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Albertosaurus are distant relatives of T. rex. Therefore, they're like a T. rex, but smaller...and faster.
— Allen, about Albertosaurus

Albertosaurus (name meaning "Alberta Lizard") is a genus of large tyrannosaurid theropod dinosaur, related to Tyrannosaurus rex, that originated during the Late Cretaceous period in North America. Although it was 9 meters long and therefore smaller than its more famous relative, unlike T. rex, Albertosaurus was faster but only appeared several million years after T. rex. Albertosaurus has been informally referred to even by Palaeontologists as the, "sports car edition of T. rex", because it is more slender with a narrow skull.

FactsEdit

Era & DiscoveryEdit

Albertosaurus lived in Western North America during the Late Cretaceous period from 78–65 million years ago, living up until the end of the Cretaceous period when it died out with the other dinosaurs. It shared its environment with Parasaurolophus, Pachyrhinosaurus, Nyctosaurus, Troodon, and its competitor Deinosuchus.

Hence its name, they were first discovered in the state of Alberta, Canada in 1884. However, Albertosaurus was named by Henry Fairfield Osborn in a one-page note at the end of his 1905 description of Tyrannosaurus rex.

Physical AttributesEdit

Although small compared to other, larger predatory dinosaurs, such as Allosaurus, Carcharadontosaurus, Spinosaurus, Giganotosaurus, and even their larger cousins Tarbosaurus and Tyrannosaurus rex, Albertosaurus was still one of the largest carnivorous dinosaurs that ever walked the Earth. Albertosaurus measured up to 30 feet (9.2 m) in length from head to tail, stood about 9–11 feet (3–3.6 m) tall at the hips, and weighed as much as 3 tons (6,000 lbs.). Several rare individuals measured 33 feet (10.2 m) long. A huge predatory theropod closely related to T. rex, Albertosaurus was physically very similar to its cousin, but it was distinguishable from T. rex by a relatively smaller and sleeker build as well as two small, horn-like crests located above each eye.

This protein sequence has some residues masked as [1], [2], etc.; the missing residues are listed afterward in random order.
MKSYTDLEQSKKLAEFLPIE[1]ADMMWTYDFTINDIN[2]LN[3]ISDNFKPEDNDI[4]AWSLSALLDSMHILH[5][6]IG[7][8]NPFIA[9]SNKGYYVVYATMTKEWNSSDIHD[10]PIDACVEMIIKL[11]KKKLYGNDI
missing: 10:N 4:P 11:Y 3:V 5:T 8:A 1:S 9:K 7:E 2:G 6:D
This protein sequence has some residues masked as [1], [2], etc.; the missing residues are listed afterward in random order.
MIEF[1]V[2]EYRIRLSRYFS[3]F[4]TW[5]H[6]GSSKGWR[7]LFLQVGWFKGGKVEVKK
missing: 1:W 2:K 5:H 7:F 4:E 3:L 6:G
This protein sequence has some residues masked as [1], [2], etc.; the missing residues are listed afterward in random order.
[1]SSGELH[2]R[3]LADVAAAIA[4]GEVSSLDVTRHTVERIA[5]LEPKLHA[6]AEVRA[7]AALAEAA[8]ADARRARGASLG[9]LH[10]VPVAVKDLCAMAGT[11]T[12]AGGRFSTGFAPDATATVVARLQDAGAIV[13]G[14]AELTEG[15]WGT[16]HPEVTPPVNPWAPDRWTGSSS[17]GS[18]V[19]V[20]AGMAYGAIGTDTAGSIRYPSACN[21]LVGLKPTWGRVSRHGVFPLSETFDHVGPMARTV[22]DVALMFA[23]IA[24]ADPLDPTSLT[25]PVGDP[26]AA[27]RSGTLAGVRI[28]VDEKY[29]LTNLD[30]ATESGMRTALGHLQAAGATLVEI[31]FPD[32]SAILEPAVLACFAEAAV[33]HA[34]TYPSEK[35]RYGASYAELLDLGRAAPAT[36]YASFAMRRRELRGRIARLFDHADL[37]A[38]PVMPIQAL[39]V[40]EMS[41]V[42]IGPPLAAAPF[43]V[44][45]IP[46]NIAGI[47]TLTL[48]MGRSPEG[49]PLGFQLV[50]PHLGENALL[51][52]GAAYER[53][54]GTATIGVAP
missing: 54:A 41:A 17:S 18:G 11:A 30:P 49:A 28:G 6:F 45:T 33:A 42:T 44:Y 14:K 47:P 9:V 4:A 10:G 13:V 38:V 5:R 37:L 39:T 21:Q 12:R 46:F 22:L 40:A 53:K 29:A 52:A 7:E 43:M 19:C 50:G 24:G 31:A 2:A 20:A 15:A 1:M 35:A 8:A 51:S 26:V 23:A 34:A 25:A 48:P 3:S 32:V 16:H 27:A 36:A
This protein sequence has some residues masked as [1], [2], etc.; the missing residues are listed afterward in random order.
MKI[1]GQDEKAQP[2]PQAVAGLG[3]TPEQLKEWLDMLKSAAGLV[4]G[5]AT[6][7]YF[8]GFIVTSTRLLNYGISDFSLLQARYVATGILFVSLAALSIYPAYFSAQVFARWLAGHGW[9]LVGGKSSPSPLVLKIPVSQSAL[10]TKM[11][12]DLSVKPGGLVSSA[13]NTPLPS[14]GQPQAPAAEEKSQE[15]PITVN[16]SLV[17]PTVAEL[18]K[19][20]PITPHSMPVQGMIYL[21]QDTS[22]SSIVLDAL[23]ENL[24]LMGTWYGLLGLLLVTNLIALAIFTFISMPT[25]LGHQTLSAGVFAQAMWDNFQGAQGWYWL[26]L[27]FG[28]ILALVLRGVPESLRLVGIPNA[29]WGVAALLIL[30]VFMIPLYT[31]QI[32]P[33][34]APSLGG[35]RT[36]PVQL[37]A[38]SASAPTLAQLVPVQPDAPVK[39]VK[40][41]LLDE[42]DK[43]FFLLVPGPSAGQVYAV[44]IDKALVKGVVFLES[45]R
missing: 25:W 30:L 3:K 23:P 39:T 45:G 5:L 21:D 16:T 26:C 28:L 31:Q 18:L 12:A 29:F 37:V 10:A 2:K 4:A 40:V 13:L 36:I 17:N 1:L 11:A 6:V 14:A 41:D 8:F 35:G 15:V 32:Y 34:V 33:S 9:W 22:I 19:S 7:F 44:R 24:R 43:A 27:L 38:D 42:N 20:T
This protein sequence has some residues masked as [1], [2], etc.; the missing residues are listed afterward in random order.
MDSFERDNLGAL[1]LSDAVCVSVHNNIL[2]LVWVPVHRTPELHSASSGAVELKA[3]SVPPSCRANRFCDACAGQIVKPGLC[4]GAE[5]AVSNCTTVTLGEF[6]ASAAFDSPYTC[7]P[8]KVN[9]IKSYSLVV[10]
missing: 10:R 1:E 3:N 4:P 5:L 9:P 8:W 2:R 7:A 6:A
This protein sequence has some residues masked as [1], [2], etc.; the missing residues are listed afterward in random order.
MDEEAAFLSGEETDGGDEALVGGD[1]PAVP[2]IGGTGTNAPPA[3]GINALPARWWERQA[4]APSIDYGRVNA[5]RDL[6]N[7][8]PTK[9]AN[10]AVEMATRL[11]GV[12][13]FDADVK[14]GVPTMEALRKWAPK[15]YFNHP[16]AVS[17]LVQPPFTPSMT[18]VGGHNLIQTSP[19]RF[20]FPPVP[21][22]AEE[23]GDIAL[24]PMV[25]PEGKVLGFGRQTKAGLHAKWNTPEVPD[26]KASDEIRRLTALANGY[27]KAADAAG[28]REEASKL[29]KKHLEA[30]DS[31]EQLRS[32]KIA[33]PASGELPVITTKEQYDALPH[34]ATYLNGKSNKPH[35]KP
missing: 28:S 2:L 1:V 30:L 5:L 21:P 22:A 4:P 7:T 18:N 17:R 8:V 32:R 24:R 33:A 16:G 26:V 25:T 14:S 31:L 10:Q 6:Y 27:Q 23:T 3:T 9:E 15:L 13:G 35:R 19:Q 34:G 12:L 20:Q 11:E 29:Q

Additionally, like all members of the Tyrannosaur family, Albertosaurus had small, two-fingered arms. Though smaller, less powerful, and more light weight than T. rex, Albertosaurus was also much faster and more agile, able to gallop forth with great bursts of speed, running as fast as 30–38 mph, just about as fast as a modern African lioness, which made it very difficult both to outrun and to chase down. Albertosaurus had a long tail that provided the required balance and it even aided the dinosaur while turning. It was also still strong enough both to head-ram objects with sufficient force to fatally injure a human and to easily crush and kill a human in its jaws.

Behavior & TraitsEdit

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Albertosaurus pack

Being a member of the Tyrannosaur family and like many large predatory dinosaurs, Albertosaurus was a pack hunter, hunting and traveling in groups of several individuals, including juveniles and hatchlings. Albertosaurus preyed on the herbivorous dinosaurs of its environment, like Parasaurolophus as well as the ceratopsians and ankylosaurs, and brought them down by hunting in cooperative packs. However, it had a rivalry with the giant crocodilian Deinosuchuswhich was considered to be a top predator in certain parts of North America, specifically where it shared the environment with Albertosaurus.

Though not quite as terrifying as its larger cousin, Albertosaurus was nevertheless highly aggressive towards practically anything that moved; it was known to run down and eat alive smaller animals it tracked and homed in on when hunting, and it would even snap its jaws to try and catch creatures passing in its sights while it was distracted running. Albertosaurus was an extremely dangerous predator towards smaller animals who were alone or in small numbers of no more than four.

Prehistoric Earth: A Natural HistoryEdit

Season 2Edit

Super CrocodileEdit

Albertosaurus are encountered several times in this episode.

Season 3Edit

Journal EntryEdit

With their names meaning "The Lizard from Alberta", Albertosaurus is a relative of Tyrannosaurus, but only they were smaller and more lightweight. Because of their lightweight, it allowed them to run faster than their larger cousin, running nearly as fast as a modern African lioness.

Reaching a measurement of 30 feet in length, standing over 10 feet tall, and weighing 3 tons, Albertosaurus were the top predators of their time, only rivaled by the giant crocodile and their competitor Deinosuchus. In addition, these highly aggressive predatory dinosaurs also hunted in packs.

— Allen, in his Journal, about Albertosaurus

GalleryEdit